As a verb, pique means “to stimulate (interest or curiosity).” As a noun, however, it has a rather different sense: “a feeling of irritation or resentment.” It strikes me that there may be no more perfect word to describe a certain fixture of the science journalism world… the press release.
Done well, press releases can offer researchers the chance to tell their stories on their own terms and alert interested reporters to a story they won’t want to miss. Done poorly, they are usually ignored – and, at worst, they can even distort the story of the science they attempt to share. Over time, frustration with the onslaught of bad press releases can incite spectacularly splenetic responses… as I discovered when I asked a number of my writer friends to comment for this post. Within just a few sentences, an unusually droll, literary group of people was reduced to profanity and emoticons. Yes, emoticons.
The most important thing to remember is that while there are some useful conventions you should observe, writing a good press release is not about slavishly adhering to a template. Form should follow function, and the function of a press release is information transfer in an appetizing, succinct format. Success is about giving the journalists reading your materials what they want and need, and inspiring them to dig deeper.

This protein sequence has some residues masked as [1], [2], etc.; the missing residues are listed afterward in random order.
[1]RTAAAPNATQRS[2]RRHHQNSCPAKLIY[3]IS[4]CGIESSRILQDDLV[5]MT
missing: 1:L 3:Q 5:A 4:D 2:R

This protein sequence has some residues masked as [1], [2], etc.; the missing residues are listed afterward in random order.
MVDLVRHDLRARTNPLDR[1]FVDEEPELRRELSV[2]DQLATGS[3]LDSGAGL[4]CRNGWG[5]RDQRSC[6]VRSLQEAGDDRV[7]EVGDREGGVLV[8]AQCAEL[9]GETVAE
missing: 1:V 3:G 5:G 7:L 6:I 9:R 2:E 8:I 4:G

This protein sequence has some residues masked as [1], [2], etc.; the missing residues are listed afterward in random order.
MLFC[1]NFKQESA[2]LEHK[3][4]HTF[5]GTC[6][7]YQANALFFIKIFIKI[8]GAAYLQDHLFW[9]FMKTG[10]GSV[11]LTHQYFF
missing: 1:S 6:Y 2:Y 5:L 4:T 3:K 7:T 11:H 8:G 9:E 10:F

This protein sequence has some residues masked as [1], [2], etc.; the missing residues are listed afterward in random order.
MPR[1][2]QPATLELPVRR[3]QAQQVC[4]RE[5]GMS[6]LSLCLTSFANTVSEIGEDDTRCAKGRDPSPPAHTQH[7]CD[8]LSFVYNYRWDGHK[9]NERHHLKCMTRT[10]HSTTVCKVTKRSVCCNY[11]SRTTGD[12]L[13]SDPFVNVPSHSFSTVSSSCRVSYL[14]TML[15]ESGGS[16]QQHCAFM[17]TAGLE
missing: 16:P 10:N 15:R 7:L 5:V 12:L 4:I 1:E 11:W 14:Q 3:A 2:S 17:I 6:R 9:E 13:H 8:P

How should you go about that? What works or should be avoided like the plague? I asked Alan Boyle, Bryn Nelson, Chris Joyce, Ed Yong, Erik Vance, Hillary Rosner, Mark Fischetti, and Susan Moran – a diverse group of science journalists whose work I admire and opinions I respect. If their names are not familiar, click through on the links above; you’ll want to know them. I’ve excerpted and combined their answers below – do go read the full text for each of them, they’re brilliant.
DO YOU READ PRESS RELEASES? WHAT ARE YOU LOOKING TO GET OUT OF THEM?
Chris: I do read press releases. Not for their literary value; for the straight skinny, in the shortest number of words possible. I’m in a hurry because you only count if you can make my next story better. Selfish? Yep. Are all journalists that way? Geez, I hope it’s not just me. What I hope to get out of them is…see above. If they accompany a science paper, then a precis of the paper, sans jargon, the sine qua non of the scientist’s work, and ne plus ultra. And no fancy French words, please.
Ed: I skim their headlines. If something grabs me, I read the first paragraph. If that grabs me, I ask for the paper… I use press releases as signposts to stories. And then I set fire to the signposts.